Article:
She loves her cuddles that's for sure!

We still have a little way to go with her. She can be unpredictable with dogs & people she doesn't know, especially men, so we have to muzzle her for safety's sake when we go for walks. Now she has her confidence back she can make herself big & scary when she feels threatened as the Parcel Link delivery man will tell you!! But taking on Meggie has been a rich & rewarding experience & when I look at her sprawled out on the settee with all four legs in the air & that lop sided grin I that know it has all been worth it!

So know you've met them properly & I'm sure there will be lots more doggy tales to follow...

Wednesday, 5 August 2009

Don't worry - it's friendly!


I'm a huge fan of Bokashi. Bokashi is a Japanese word for a well fermented organic product. Pictured above are the results of my first Bokashi bran bucket. It might look yucky but it is actually very friendly & very good for the garden. This mixture is now going to be popped into my compost bin to decompose & is full of effective micro-organisms that will improve the quality of my compost & help to suppress diseases & pests in my soil. To read more about effective micro-organisms & the ways they can be used The Recycle Works own website on the subject is very interesting & informative.


One advantage of using a Bokashi bran bucket is that you can add kitchen waste that you normally wouldn't put onto a compost heap, like meat & fish. Because the waste is fermented & not rotted it retains more of it's energy & nutritional value which means more of the goodness will be added to your garden. It's simple to use. You need a bucket with a tap at the bottom & a perforated plate to pop your waste onto. You then add your kitchen waste, chopped into small pieces, with a handful of Bokashi bran, compact, close the lid & then just keep repeating this process. A liquid will accumulate in the bottom of the bucket & can be tapped off to use diluted as an excellent plant feed, or can be poured undiluted down your sink where the effective micro-organisms will help to clean your pipes. It's brilliant! The bucket can be kept indoors because with the lid on there is no smell at all. When you lift off the lid, instead of a getting an offensive, foul, rotting odour all you get is an inoffensive, slightly sweet pickled smell.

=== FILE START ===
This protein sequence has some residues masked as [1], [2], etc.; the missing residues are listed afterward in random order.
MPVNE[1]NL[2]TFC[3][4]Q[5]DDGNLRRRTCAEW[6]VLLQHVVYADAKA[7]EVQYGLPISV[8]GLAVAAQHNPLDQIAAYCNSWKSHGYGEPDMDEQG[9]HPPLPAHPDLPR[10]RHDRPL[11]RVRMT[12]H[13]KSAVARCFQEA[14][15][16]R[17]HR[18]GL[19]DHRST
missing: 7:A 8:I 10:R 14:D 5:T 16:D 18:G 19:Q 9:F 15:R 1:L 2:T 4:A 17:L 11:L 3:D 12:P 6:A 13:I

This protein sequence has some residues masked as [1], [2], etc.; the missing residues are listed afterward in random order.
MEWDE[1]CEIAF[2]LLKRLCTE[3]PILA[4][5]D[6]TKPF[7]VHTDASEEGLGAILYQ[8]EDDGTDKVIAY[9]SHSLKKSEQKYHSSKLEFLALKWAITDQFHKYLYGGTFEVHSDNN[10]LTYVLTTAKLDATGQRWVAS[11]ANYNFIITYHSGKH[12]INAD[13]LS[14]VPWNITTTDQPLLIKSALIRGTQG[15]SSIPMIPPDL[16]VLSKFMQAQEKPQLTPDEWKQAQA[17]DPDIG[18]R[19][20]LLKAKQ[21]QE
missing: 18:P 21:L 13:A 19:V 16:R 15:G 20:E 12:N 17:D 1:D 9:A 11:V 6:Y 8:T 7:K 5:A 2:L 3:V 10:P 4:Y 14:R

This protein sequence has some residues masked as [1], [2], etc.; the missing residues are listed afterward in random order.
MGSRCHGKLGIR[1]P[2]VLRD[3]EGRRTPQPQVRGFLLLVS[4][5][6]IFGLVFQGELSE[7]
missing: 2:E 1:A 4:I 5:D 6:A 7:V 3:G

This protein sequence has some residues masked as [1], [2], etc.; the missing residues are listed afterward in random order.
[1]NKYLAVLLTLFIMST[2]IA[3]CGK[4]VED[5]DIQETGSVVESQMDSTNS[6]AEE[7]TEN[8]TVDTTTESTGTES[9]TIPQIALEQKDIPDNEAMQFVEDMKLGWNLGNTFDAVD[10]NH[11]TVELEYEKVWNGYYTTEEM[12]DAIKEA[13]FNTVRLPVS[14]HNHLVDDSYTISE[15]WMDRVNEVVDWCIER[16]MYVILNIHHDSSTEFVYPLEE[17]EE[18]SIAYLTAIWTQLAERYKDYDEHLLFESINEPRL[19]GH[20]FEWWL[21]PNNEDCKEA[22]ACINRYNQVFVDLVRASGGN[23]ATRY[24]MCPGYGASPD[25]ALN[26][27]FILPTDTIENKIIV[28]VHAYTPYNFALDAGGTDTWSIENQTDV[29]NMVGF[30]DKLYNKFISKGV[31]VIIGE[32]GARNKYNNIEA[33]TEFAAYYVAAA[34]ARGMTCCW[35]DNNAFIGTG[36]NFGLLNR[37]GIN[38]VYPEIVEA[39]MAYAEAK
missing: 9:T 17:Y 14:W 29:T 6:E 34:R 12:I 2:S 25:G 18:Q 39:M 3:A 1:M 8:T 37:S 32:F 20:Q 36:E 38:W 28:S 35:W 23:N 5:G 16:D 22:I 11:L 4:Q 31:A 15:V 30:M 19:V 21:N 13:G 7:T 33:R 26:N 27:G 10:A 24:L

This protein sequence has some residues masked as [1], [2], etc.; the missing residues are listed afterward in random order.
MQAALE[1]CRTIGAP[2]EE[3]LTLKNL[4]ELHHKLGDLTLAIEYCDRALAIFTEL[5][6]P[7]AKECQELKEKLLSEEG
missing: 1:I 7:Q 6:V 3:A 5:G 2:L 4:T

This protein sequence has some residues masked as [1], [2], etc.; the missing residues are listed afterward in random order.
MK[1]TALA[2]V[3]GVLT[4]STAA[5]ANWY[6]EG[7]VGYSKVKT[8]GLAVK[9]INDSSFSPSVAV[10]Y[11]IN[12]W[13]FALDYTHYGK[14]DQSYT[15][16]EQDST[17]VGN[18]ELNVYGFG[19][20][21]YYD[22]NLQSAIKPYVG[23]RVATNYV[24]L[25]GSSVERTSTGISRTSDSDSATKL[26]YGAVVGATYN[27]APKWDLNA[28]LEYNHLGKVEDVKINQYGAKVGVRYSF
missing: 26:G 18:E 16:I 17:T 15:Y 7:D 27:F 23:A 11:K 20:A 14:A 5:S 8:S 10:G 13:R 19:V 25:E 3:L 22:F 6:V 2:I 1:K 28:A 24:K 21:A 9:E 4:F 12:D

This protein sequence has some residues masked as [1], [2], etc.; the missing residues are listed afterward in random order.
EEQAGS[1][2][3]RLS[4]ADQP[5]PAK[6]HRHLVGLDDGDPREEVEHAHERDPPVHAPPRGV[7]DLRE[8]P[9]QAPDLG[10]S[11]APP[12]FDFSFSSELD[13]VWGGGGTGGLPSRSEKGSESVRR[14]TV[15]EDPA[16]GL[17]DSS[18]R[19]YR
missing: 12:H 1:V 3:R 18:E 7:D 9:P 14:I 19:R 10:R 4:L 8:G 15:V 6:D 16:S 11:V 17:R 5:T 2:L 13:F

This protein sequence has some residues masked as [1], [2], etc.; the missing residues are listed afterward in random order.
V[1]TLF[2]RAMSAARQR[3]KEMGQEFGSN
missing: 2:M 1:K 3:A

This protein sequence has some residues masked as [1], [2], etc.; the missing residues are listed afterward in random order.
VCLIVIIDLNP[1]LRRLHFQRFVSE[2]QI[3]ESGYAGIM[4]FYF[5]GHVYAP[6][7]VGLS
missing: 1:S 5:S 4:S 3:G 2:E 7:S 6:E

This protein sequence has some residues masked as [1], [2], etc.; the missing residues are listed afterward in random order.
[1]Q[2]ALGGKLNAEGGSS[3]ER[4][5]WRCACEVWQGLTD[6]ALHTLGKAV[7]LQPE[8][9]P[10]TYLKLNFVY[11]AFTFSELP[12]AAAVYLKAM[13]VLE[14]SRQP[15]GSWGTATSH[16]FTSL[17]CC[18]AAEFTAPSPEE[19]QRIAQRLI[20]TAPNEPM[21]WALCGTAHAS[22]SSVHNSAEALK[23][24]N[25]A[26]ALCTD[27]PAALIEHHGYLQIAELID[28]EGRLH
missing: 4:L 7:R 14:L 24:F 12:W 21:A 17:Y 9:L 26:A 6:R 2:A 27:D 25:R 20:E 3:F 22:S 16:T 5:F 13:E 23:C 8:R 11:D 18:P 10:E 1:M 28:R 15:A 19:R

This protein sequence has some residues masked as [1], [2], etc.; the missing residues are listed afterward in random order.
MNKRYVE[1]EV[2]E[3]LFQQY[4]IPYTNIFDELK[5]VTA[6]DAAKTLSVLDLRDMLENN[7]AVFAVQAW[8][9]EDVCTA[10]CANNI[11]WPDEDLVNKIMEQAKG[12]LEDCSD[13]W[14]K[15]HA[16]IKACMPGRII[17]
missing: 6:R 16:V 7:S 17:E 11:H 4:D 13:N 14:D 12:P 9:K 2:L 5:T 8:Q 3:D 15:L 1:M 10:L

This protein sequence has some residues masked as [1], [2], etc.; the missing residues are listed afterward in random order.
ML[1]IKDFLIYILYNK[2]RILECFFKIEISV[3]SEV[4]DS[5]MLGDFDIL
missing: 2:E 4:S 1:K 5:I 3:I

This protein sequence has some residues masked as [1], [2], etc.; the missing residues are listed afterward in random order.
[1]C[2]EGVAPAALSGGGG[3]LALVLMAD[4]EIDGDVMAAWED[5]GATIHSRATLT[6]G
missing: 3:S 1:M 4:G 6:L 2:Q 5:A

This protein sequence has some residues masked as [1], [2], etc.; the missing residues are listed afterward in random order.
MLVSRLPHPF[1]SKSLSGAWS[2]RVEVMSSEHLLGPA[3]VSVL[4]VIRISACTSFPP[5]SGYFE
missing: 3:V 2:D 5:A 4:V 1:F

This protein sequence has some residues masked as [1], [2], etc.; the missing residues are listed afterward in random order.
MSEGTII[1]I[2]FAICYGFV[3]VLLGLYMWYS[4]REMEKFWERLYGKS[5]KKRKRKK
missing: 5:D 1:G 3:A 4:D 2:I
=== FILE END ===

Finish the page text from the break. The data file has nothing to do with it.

Why not give it a go? Your plants will receive more essential growing energy & will be more resistant to harmful bacteria & funghi. You will enjoy the satisfaction of being kind to the environment.

Tuesday, 4 August 2009

No love....Rough love....Mother love

No love....


Remarkably Jess fully recovered from the very nasty neck wound inflicted on her by some of her fellow ex battery hens. She just willed herself to get better I think because she so loved her new free life! So it was time to introduce her & mild mannered Lottie to the rest of the flock. As usual we used the trusted stealth technique of popping them into the hen house under cover of dark. This has never failed for me so I was expecting all to go well. However, when I let the hens out the following morning after just a couple of minutes ex-batt Norah flew at Jess. I left them to it for a moment, thinking it may be just a bit of harmless bickering, but the attack grew in ferocity & it was clear that Jess was in serious trouble. I had to quickly wade in & rescue her. Not a moment too soon either as Norah had partially reopened her neck wound! Poor Jess! I don't understand it! She is a very sweet hen & not the least bit aggressive herself. She's not the obvious bottom of the pecking order of the 6 ex-battery hens either, being larger & more feathered than some of the others. I hugged Jess to me & she quickly calmed & looked up at me with that oh so trusting look. I must admit to shedding a tear for my little girl.

So it was a case of more antiseptic spray & a return to the back garden for Jess. There were no such problems for Lottie so I have left her with the rest of the hens. I've been given a couple of ideas by fellow seasoned poultry keepers - one is to coat Jess in a special tar & the other to spray her with a foul smelling liquid called Ukadex to deter further pecking. So I'll let her heal again & persevere. If not it looks as though she is destined to be the garden hen that none of the others loved. Good job she's got big soft me!